which we will plot in a moment. As is, it will print the integral from -50 to 50 under the Lorentzian curve (generated with the "f" definition) and a=10. As given, this Lorentzian has a peak of 1, and it falls to 0.5 of the peak at x=a. The area is exactly *a x Pi*.

You can iterate this by hand and see that as the limits are extended to infinity the integral slowly converges to the exactly value it would have at infinite limits. You can also generate a numerical infinity by using

x0 = -np.inf x1 = np.ing

A helpful plot can be made by adding this code:

# Generate sample data x = np.linspace(-100,100.,200) y = f(x)

# Create an integration region to show in the plot index01 = np.where( (x > x0) & (x < x1) ) y_region = y[index01] x_region = x[index01]

# Create a plot with labeled axes plt.xlabel('X') plt.ylabel('F') plt.title('Sample Integration') plt.plot(x, y, color='blue', linestyle='-', marker='None', label='Lorentzian',linewidth=1.5) plt.fill_between(x_region, 0., y_region, color='gray') plt.legend() plt.minorticks_on()

# Annotate with area area_label = 'Area: %f' % integral print area_label plt.annotate(area_label, xy= (.6,.6), xycoords='axes fraction', color='gray', fontsize=18) plt.show()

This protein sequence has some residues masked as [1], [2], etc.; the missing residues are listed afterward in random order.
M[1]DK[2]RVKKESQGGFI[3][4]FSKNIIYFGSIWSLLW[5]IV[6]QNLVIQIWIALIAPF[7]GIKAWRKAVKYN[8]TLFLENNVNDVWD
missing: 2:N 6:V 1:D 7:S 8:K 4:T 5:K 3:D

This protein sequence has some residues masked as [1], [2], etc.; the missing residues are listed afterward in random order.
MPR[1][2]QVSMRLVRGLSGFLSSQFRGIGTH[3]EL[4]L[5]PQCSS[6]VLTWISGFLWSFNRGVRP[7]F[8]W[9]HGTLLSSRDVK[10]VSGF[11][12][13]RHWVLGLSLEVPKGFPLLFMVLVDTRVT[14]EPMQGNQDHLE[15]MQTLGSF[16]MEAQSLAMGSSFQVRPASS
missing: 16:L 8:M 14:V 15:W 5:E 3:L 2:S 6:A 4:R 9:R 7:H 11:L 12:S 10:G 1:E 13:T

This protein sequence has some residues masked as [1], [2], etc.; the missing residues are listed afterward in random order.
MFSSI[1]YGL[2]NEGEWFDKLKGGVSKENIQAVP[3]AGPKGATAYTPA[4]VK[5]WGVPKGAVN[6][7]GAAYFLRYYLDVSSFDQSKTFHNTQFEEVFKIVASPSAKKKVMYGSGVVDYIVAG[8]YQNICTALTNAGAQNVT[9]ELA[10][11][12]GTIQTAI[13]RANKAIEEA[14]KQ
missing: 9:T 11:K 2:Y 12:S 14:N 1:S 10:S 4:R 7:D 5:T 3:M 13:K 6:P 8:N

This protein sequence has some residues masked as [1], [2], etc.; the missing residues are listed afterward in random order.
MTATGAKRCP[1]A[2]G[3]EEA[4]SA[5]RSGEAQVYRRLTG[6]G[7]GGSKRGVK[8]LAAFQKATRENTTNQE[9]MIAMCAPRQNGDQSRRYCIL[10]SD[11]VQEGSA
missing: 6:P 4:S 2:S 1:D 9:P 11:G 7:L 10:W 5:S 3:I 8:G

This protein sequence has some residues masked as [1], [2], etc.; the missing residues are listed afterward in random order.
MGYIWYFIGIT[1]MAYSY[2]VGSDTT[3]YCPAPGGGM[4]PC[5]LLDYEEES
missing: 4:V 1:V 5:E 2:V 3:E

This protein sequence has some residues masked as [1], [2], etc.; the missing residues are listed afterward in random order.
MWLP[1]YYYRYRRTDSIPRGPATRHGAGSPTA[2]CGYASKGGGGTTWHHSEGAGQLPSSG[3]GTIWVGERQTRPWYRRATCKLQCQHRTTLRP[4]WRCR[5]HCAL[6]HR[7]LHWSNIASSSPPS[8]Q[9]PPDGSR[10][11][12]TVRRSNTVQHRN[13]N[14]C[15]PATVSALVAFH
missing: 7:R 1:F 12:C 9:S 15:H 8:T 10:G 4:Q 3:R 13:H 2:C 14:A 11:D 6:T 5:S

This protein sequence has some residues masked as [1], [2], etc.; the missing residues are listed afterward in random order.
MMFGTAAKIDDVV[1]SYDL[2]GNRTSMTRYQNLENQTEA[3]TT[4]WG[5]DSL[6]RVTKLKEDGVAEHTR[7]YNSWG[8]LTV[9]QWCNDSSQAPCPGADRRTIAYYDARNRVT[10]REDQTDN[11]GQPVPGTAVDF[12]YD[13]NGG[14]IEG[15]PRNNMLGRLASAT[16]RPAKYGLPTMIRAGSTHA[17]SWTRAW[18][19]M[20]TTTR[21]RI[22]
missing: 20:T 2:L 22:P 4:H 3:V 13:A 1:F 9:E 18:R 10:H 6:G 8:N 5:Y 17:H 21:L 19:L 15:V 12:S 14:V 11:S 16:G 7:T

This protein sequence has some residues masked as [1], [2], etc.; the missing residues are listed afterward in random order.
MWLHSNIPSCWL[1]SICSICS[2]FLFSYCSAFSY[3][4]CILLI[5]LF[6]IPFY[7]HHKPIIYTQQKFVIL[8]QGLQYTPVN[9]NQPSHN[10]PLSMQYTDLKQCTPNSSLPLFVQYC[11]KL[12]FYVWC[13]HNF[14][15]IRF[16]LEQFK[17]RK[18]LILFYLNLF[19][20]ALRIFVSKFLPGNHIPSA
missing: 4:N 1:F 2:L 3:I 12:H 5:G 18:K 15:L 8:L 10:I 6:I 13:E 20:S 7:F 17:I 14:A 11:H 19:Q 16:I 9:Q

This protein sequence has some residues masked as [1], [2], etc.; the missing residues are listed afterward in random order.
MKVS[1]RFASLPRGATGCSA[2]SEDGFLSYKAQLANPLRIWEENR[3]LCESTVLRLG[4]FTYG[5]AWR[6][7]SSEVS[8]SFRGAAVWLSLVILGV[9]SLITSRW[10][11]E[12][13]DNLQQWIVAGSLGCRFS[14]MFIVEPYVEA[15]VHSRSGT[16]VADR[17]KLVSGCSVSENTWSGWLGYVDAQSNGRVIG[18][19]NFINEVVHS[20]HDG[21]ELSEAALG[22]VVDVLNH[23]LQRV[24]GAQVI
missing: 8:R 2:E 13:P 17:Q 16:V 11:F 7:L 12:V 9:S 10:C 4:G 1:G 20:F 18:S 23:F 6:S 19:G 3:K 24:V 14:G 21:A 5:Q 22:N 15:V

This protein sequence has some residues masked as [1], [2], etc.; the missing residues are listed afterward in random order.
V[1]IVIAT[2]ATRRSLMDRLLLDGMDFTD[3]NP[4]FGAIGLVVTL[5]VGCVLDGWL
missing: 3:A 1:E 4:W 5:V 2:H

With this you will see a graph of the function and the area being integrated.

Numerical integration would go similarly, except the input would be numpy arrays for x and y from data points or generated this way

import numpy as np from scipy.integrate import trapz import matplotlib.pyplot as plt

# Define the integrand

global a a = 10.

def f(x): value = a**2 / (a**2 + x**2) return value

# For a good demonstration use x0 = -50. x1 = 50.

x = np.linspace(x0,x1,1000) y = f(x)

integral = trapz(y, x=x)

For examples of NumPy, see the examples section. The program *numpy_fft* contains the damped oscillator discussed above.

For the assigned homework to use these ideas, see the assignments section.